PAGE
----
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Go to a good bike store (not a big box store) talk to a sales person who specializes in bikes. There advise is the best. If you try to get something cheap you usual pay for it later. Remember a good bike is a good investment. I ended up with last years model of a Trek. and will probably get most of my money out of it when I trade up. Forget craigs list ore internet stuff you will lose in the end. hope this helps.
 

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Discussion Starter · #4 ·
@froze. Sorry I forgot to include size. I am 5' 10" tall (177.5 cm) im not sure what size of bike that would be. And price range is pretty low, preferably not more than $300.. And ok I will look at bikes direct, thanks.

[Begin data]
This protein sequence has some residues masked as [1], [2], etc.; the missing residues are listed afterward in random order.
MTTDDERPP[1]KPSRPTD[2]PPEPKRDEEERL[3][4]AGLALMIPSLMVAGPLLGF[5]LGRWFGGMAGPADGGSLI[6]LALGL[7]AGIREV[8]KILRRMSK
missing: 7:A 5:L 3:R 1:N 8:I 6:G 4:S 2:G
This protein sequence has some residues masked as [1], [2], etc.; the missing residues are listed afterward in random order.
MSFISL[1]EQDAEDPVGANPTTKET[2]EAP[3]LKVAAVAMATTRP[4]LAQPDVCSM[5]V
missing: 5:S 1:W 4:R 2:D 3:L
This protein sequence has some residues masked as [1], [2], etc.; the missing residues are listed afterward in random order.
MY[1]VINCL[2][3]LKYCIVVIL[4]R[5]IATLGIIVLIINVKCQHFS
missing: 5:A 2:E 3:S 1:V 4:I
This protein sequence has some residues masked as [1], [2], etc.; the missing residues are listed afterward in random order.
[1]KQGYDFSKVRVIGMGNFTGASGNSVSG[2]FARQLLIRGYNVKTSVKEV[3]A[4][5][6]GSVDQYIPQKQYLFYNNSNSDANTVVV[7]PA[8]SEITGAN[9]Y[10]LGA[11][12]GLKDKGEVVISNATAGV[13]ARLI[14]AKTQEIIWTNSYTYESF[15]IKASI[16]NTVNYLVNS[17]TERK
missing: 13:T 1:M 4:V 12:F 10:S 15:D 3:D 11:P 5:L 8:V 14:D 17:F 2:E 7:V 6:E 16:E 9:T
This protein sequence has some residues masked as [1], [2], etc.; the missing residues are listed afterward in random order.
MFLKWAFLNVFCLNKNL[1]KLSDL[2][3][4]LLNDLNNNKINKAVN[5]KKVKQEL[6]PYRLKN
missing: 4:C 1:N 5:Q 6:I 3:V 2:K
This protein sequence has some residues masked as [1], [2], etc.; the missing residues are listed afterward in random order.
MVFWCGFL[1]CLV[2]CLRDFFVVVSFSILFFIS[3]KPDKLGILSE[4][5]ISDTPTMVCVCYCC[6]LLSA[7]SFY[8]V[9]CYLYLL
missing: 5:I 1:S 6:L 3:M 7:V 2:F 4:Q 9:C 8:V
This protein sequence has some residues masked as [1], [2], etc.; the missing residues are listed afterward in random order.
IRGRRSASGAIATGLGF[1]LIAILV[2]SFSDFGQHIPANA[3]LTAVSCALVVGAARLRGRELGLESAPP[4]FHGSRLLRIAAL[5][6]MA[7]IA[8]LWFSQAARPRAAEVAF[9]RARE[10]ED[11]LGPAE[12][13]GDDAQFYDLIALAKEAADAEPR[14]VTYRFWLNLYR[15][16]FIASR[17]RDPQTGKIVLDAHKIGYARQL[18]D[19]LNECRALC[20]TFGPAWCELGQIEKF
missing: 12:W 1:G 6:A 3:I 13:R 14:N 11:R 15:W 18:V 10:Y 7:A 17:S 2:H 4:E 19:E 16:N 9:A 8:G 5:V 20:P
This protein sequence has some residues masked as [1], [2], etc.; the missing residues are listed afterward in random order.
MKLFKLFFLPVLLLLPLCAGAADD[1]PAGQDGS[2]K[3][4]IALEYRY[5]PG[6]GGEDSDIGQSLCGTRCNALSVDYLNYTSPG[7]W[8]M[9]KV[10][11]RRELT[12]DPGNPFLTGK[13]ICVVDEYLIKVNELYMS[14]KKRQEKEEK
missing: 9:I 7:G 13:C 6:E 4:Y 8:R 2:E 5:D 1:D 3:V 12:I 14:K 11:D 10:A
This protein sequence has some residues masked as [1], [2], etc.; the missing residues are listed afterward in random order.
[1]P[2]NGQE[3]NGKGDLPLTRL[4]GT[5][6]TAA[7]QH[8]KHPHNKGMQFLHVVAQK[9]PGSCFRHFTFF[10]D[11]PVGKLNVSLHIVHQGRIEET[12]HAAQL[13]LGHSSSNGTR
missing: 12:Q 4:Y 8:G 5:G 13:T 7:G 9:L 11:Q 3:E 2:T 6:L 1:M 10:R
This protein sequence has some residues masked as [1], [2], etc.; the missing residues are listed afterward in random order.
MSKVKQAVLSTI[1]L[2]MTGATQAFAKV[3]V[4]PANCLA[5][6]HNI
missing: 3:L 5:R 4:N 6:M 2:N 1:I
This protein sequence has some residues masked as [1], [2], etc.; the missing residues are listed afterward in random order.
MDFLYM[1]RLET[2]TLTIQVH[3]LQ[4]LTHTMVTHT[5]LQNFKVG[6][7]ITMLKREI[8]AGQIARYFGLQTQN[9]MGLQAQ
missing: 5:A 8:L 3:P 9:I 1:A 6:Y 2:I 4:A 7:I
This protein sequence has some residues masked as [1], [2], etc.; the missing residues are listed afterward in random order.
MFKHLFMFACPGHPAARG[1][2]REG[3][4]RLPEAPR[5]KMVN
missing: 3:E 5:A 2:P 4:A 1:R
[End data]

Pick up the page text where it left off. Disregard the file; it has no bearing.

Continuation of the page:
@billiejohnson. Ok I agree with most ppl on here, LBS are the best way to go. The BMX shop I used to frequent was awesome, the owner really knew his stuff and wouldn't pressure you. There is a rlly good (supposedly) road bike shop near me too so I'll give that a try. Thank you also
 

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@froze. Sorry I forgot to include size. I am 5' 10" tall (177.5 cm) im not sure what size of bike that would be. And price range is pretty low, preferably not more than $300.. And ok I will look at bikes direct, thanks.

@billiejohnson. Ok I agree with most ppl on here, LBS are the best way to go. The BMX shop I used to frequent was awesome, the owner really knew his stuff and wouldn't pressure you. There is a rlly good (supposedly) road bike shop near me too so I'll give that a try. Thank you also